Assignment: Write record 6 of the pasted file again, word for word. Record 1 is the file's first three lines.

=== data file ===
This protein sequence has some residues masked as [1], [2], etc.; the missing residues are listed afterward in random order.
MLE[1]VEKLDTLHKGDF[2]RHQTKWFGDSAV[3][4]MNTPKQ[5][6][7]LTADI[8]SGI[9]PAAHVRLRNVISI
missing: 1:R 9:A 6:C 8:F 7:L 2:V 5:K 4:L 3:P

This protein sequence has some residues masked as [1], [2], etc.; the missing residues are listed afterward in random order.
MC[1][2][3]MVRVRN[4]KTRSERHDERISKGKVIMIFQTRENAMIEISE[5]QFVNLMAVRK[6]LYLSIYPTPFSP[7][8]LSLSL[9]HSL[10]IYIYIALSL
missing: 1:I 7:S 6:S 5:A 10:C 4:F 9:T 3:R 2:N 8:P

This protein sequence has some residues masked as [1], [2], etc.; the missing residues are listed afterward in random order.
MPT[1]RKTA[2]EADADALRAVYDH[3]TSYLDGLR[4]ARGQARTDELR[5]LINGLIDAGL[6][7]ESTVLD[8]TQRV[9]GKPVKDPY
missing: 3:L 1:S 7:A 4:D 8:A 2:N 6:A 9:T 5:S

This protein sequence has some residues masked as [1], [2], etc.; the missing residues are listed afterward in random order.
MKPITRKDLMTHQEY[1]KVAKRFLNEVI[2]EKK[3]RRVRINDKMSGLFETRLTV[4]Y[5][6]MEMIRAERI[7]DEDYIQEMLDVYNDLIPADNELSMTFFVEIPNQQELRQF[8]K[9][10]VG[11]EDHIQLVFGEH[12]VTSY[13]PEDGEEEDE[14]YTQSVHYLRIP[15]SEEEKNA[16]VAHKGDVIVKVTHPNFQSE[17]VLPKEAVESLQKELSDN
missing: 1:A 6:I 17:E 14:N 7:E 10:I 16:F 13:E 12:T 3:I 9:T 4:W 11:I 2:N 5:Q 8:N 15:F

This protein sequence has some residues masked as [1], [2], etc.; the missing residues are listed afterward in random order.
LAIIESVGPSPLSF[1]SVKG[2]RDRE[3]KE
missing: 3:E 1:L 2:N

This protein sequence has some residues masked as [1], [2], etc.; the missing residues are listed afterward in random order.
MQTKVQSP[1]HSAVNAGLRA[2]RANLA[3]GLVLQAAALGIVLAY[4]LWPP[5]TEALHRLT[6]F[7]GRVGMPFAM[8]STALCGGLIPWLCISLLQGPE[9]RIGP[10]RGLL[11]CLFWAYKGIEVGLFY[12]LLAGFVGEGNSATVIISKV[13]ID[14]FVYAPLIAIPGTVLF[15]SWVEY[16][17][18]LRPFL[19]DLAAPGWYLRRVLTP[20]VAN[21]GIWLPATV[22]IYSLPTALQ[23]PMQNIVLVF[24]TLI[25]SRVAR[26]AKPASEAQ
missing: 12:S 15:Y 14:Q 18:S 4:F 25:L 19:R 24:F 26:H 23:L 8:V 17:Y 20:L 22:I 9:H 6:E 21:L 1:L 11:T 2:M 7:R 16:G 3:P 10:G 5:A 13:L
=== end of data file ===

This protein sequence has some residues masked as [1], [2], etc.; the missing residues are listed afterward in random order.
MQTKVQSP[1]HSAVNAGLRA[2]RANLA[3]GLVLQAAALGIVLAY[4]LWPP[5]TEALHRLT[6]F[7]GRVGMPFAM[8]STALCGGLIPWLCISLLQGPE[9]RIGP[10]RGLL[11]CLFWAYKGIEVGLFY[12]LLAGFVGEGNSATVIISKV[13]ID[14]FVYAPLIAIPGTVLF[15]SWVEY[16][17][18]LRPFL[19]DLAAPGWYLRRVLTP[20]VAN[21]GIWLPATV[22]IYSLPTALQ[23]PMQNIVLVF[24]TLI[25]SRVAR[26]AKPASEAQ
missing: 12:S 15:Y 14:Q 18:S 4:F 25:L 19:R 24:F 26:H 23:L 8:V 17:Y 20:L 22:I 9:H 6:E 21:L 1:L 11:T 2:M 7:R 16:G 3:P 10:G 5:A 13:L